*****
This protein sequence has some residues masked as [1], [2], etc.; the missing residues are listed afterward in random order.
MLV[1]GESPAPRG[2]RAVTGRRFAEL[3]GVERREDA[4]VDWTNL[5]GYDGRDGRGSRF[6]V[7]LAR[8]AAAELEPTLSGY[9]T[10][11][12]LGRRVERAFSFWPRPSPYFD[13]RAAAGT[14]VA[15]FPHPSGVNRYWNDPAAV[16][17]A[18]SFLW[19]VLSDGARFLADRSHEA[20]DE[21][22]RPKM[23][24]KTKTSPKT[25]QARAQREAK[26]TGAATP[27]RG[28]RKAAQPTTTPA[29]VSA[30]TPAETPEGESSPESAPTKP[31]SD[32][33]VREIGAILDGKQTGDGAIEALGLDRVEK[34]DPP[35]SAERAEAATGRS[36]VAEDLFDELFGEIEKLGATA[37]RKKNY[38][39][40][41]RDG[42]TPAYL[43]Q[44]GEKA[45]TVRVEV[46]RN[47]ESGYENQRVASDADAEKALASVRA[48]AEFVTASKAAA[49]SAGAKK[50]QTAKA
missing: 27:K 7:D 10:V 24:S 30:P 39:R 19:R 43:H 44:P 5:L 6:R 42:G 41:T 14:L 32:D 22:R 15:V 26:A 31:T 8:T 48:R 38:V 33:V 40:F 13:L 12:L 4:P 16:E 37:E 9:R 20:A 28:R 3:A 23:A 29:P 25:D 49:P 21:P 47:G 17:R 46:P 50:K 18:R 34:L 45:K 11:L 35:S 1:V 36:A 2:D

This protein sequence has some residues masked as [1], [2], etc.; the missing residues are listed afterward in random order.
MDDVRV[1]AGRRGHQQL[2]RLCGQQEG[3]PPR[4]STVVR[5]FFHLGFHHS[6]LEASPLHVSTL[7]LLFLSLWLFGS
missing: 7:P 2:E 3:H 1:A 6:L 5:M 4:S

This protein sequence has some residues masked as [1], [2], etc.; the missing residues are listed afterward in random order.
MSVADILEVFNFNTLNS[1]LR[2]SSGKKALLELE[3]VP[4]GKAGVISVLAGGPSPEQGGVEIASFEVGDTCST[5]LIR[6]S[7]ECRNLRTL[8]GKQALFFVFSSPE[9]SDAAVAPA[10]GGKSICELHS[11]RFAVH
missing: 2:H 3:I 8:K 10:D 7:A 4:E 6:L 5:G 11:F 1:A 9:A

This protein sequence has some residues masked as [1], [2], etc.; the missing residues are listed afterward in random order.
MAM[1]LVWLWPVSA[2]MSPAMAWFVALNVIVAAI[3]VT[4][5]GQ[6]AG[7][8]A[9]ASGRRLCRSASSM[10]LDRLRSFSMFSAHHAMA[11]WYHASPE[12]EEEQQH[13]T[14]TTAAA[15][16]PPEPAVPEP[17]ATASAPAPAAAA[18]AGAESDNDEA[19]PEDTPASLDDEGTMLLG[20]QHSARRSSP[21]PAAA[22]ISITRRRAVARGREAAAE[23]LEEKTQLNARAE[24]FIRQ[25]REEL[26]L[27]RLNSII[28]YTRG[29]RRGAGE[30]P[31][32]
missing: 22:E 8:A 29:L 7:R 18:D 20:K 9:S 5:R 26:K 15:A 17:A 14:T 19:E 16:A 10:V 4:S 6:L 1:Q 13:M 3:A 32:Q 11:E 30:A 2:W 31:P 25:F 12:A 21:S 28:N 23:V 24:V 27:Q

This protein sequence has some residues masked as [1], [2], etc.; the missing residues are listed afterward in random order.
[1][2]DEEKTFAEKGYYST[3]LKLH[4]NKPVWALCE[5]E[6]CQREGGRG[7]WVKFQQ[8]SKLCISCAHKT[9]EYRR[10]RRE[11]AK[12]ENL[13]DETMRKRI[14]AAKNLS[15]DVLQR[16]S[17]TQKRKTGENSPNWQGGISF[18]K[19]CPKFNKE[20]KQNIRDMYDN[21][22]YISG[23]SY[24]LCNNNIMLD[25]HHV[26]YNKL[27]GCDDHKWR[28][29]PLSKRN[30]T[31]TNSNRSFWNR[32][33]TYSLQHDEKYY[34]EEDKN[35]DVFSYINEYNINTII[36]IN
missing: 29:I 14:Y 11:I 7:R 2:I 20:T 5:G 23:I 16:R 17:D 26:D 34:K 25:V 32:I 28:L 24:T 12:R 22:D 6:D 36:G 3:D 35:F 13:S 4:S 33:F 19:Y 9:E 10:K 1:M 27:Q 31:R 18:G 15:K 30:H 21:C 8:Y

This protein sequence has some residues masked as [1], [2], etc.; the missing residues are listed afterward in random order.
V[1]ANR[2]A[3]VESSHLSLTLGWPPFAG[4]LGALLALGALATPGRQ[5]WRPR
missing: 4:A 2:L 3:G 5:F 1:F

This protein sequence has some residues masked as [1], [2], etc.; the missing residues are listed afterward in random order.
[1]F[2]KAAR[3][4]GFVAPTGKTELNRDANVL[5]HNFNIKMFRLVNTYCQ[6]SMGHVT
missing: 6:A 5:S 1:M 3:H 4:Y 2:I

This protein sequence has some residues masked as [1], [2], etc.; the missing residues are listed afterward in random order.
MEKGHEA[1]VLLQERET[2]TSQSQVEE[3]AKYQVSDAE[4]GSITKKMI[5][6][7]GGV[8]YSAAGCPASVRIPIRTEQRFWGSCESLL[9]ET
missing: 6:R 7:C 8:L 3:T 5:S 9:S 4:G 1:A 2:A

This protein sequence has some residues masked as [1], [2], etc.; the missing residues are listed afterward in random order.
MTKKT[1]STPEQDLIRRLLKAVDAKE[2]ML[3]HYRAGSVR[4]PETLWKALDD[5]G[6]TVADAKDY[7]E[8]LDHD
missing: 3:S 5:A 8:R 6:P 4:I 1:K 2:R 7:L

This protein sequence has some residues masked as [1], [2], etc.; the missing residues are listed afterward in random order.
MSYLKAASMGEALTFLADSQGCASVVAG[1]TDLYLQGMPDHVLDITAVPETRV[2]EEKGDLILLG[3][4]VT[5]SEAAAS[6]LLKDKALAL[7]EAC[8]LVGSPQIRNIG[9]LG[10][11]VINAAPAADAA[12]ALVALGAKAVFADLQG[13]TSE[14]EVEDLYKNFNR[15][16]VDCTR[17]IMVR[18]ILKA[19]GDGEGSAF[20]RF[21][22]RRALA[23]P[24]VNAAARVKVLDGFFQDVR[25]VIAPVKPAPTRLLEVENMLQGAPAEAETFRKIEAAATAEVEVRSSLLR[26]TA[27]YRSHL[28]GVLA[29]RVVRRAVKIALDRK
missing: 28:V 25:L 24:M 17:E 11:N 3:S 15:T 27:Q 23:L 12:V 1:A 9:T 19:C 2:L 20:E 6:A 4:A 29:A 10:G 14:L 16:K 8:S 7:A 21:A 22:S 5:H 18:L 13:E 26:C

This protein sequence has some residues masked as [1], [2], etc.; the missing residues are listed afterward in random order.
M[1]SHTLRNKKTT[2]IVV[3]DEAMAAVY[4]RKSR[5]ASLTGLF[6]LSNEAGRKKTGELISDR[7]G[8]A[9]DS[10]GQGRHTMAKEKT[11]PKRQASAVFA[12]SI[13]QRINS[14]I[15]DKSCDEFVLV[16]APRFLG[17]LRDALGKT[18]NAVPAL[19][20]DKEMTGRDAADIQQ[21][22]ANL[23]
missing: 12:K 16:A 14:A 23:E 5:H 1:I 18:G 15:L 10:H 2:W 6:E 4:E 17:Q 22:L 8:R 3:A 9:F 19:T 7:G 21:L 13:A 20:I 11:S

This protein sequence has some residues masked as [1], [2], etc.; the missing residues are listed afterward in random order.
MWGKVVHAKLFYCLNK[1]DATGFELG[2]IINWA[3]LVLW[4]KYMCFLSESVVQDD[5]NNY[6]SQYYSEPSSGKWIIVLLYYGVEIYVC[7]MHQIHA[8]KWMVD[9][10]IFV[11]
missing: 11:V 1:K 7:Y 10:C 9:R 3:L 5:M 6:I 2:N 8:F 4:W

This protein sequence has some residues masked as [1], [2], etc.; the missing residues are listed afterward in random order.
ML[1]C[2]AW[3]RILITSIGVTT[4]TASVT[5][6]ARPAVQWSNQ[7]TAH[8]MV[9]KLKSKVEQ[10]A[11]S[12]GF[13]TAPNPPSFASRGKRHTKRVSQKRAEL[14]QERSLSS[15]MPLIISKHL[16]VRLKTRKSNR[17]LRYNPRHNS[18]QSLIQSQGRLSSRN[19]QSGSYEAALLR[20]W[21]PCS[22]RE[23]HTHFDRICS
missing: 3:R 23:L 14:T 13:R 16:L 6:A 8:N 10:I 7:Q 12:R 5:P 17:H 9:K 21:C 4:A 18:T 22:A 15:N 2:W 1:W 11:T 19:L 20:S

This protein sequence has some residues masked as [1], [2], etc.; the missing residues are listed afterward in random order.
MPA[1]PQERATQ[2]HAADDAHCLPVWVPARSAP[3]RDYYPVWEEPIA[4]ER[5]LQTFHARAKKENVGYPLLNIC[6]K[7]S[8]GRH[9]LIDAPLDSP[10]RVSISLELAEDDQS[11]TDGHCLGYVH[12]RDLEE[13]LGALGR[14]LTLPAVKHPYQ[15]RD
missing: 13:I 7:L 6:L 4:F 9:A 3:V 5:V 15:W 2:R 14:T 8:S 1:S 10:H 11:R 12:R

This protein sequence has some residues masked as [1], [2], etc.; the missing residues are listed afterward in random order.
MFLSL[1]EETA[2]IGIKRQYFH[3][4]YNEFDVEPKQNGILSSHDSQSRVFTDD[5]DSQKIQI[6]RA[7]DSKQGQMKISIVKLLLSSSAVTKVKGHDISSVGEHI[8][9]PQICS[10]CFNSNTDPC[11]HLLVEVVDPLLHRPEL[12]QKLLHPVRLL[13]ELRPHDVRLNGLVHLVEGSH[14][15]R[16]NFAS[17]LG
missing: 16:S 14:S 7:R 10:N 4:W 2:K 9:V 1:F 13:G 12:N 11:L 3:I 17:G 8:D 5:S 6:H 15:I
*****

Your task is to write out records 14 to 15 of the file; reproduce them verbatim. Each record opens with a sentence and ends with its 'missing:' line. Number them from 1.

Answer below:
This protein sequence has some residues masked as [1], [2], etc.; the missing residues are listed afterward in random order.
MPA[1]PQERATQ[2]HAADDAHCLPVWVPARSAP[3]RDYYPVWEEPIA[4]ER[5]LQTFHARAKKENVGYPLLNIC[6]K[7]S[8]GRH[9]LIDAPLDSP[10]RVSISLELAEDDQS[11]TDGHCLGYVH[12]RDLEE[13]LGALGR[14]LTLPAVKHPYQ[15]RD
missing: 13:I 7:L 6:L 4:F 9:A 3:V 5:V 15:W 2:R 14:T 8:S 1:S 10:H 11:R 12:R

This protein sequence has some residues masked as [1], [2], etc.; the missing residues are listed afterward in random order.
MFLSL[1]EETA[2]IGIKRQYFH[3][4]YNEFDVEPKQNGILSSHDSQSRVFTDD[5]DSQKIQI[6]RA[7]DSKQGQMKISIVKLLLSSSAVTKVKGHDISSVGEHI[8][9]PQICS[10]CFNSNTDPC[11]HLLVEVVDPLLHRPEL[12]QKLLHPVRLL[13]ELRPHDVRLNGLVHLVEGSH[14][15]R[16]NFAS[17]LG
missing: 16:S 14:S 7:R 10:N 4:W 2:K 9:V 1:F 13:G 12:N 11:L 3:I 17:G 8:D 5:S 6:H 15:I